Ferrari‘s next-generation GT3 racer ditches the familiar twin-turbo V8 for a twin-turbo V6 powertrain based on that of the plug-in hybrid 296 GTB road car.

    Dubbed the 296 GT3, this car be purchased and used by customer teams to go up against GT3-homologated versions of the Porsche 911, McLaren Artura, Bentley Continental, Nissan GT-R, and Mercedes-AMG GT. It’s not designed for use on public roads.

    It’s powered by a mid-mounted 3.0-litre twin-turbo V6 engine producing around 447kW of power and 712Nm of torque.

    This engine in the 296 GT3 is based on the ‘little 12-cylinder” used in the road-going 296 GTB and misses out on the hybrid electrical components due to GT3 technical regulations.

    The twin-turbo V6 engine is also mounted lower than in the 296 GTB and further forward for better balance and a lower centre of gravity.

    It’s mated to a six-speed transversal sequential transmission developed by British transmission specialist company Xtrac, with electronic clutch actuator paddles on the steering wheel.

    It uses double wishbone suspension at both ends, and the dampers have five stages of adjustment.

    The Ferrari 296 GT3 weighs 1250kg without any fuel or driver, measures in at 2050mm wide excluding the mirrors, and rides a 2660mm wheelbase.

    Ferrari says the 296 GT3 has 20 per cent more downforce than the previous-generation 488 GT3 racer. It also has a swan neck-style rear spoiler, like the Porsche 911 GT3.

    Inside there’s a Formula 1-inspired steering wheel with a Sabelt single seat. Both of these can be adjusted to suit drivers of different sizes and statures.

    There’s even air conditioning and an air flow system in the cabin to provide “adequate ventilation in all conditions”.

    In addition, there are a number of optional extras including a rear radar, carbon-fibre clutch, tyre pressure monitoring system, 24-hour high-beam headlights, and different seats.

    The new 296 GT3 racer is said to build on the legacy of the 488 GT3 which, in its standard and EVO 2020 configurations, has racked up a total of 107 titles to date.

    The original 488 GT3 debuted in 2016 at the Australian GT Championship in Melbourne, and the updated 488 GT3 EVO 2020, announced in 2020, improved on the racer’s aerodynamics, dynamics, ergonomics, safety and reliability.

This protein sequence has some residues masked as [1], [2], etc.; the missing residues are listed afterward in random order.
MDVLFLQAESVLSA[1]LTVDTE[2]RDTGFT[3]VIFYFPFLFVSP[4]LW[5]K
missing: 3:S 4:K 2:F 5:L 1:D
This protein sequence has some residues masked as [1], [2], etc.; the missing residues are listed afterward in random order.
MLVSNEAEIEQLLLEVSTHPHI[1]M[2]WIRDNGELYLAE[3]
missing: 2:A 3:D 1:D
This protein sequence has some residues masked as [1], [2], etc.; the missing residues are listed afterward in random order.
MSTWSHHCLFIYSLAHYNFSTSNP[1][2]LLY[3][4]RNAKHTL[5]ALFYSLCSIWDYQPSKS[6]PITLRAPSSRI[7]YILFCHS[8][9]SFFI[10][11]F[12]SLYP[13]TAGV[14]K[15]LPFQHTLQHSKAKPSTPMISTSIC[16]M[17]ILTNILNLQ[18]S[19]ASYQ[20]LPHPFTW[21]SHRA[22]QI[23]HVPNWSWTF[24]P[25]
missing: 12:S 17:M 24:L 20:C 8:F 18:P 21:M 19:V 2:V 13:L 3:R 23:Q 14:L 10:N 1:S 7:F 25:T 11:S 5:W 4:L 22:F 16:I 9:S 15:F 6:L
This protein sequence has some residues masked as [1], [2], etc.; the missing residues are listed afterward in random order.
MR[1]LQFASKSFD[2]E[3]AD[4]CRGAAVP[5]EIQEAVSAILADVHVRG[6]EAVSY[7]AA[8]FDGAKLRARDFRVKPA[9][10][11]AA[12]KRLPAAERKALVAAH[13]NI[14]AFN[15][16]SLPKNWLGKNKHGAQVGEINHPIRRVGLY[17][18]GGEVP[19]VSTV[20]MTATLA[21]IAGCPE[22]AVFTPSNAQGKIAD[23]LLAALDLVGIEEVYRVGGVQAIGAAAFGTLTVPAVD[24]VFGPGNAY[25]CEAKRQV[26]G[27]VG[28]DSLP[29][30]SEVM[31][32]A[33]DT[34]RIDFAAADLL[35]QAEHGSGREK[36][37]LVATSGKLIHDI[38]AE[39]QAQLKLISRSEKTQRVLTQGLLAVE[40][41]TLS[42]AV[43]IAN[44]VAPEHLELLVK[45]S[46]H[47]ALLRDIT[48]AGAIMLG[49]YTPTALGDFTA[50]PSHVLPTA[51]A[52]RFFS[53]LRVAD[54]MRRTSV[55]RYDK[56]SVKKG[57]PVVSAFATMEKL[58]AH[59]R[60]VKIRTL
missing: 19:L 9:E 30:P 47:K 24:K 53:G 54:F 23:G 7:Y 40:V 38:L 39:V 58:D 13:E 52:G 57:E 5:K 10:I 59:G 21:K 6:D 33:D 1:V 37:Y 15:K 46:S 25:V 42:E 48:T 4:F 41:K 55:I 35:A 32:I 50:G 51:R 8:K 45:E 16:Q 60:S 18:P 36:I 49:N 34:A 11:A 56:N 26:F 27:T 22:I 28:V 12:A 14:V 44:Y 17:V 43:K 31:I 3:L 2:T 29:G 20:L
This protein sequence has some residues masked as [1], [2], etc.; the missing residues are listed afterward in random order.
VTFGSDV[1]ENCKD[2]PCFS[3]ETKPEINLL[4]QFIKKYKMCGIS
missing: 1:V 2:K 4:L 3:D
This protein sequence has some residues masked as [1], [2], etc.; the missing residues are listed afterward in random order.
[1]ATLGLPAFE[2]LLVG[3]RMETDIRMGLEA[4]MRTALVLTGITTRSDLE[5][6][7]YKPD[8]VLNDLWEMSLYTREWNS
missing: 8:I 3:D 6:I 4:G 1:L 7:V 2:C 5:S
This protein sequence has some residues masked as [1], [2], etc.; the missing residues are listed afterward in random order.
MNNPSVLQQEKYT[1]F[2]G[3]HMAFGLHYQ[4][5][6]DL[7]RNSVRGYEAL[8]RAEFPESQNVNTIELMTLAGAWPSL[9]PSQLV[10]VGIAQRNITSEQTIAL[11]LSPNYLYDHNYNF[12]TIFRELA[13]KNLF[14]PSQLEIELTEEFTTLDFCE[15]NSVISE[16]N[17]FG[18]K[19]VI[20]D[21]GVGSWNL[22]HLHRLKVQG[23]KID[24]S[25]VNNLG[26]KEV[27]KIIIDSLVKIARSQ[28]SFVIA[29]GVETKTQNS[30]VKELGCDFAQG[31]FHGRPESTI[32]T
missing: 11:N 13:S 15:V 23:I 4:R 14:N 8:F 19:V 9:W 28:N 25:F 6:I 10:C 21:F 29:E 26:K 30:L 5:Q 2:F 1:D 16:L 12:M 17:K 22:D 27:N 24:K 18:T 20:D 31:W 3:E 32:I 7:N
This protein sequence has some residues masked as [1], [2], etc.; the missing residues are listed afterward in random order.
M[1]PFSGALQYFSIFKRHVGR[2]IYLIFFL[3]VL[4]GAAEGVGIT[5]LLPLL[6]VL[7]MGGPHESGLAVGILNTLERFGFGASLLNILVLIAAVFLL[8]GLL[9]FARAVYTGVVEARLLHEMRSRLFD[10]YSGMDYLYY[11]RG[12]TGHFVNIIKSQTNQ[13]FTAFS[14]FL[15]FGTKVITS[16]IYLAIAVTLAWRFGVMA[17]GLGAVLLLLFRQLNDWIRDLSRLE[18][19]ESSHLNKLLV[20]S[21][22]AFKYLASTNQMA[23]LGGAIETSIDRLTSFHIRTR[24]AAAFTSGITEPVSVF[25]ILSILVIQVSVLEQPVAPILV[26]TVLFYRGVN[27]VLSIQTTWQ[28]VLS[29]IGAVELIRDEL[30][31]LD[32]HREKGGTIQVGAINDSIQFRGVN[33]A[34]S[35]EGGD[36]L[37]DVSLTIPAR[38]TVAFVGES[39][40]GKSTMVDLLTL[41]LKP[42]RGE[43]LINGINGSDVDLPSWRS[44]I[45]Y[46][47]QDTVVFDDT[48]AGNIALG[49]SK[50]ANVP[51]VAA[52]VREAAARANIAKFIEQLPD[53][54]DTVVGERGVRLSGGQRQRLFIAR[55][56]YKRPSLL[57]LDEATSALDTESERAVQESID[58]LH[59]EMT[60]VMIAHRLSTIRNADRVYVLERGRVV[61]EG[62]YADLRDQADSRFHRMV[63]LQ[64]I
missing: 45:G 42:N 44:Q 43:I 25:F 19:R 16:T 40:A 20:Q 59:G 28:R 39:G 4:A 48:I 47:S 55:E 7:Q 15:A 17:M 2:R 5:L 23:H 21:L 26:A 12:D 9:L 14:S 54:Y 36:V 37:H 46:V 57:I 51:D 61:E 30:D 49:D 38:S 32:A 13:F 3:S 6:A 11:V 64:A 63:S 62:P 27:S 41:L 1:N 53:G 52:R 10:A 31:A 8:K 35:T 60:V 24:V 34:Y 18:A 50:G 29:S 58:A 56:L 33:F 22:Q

In terms of other upcoming homologated GT3 models, Ford is currently working on a Mustang GT3 that’ll debut in 2024 and likely be based on the next-generation model, and Toyota is also working on a new GT3 racer, as previewed with the GR GT3 concept, to replace the ageing Lexus RC F GT3.

    The road-going Ferrari 296 GTB starts at $568,300 before on-road costs and options in Australia. Its plug-in hybrid powertrain produces a total system output of 610kW.

    This consists of a 3.0-litre twin-turbo V6 engine, an electric motor, and a 7.5kWh battery pack, mated to an eight-speed dual-clutch transmission. Drive is sent to the rear wheels only.

    According to Ferrari, the 296 GTB road car is capable of doing a 0-100km/h sprint in 2.9 seconds, hitting 200km/h in 7.3 seconds, and has a top speed of over 300km/h.

    MORE: Everything Ferrari 296 GTB

    Jack Quick

    Jack Quick is an automotive journalist based in Melbourne. Jack studied journalism and photography at Deakin University in Burwood, and previously represented the university in dance nationally. In his spare time, he loves to pump Charli XCX and play a bit of Grand Theft Auto. He’s also the proud owner of a blue, manual 2020 Suzuki Jimny.

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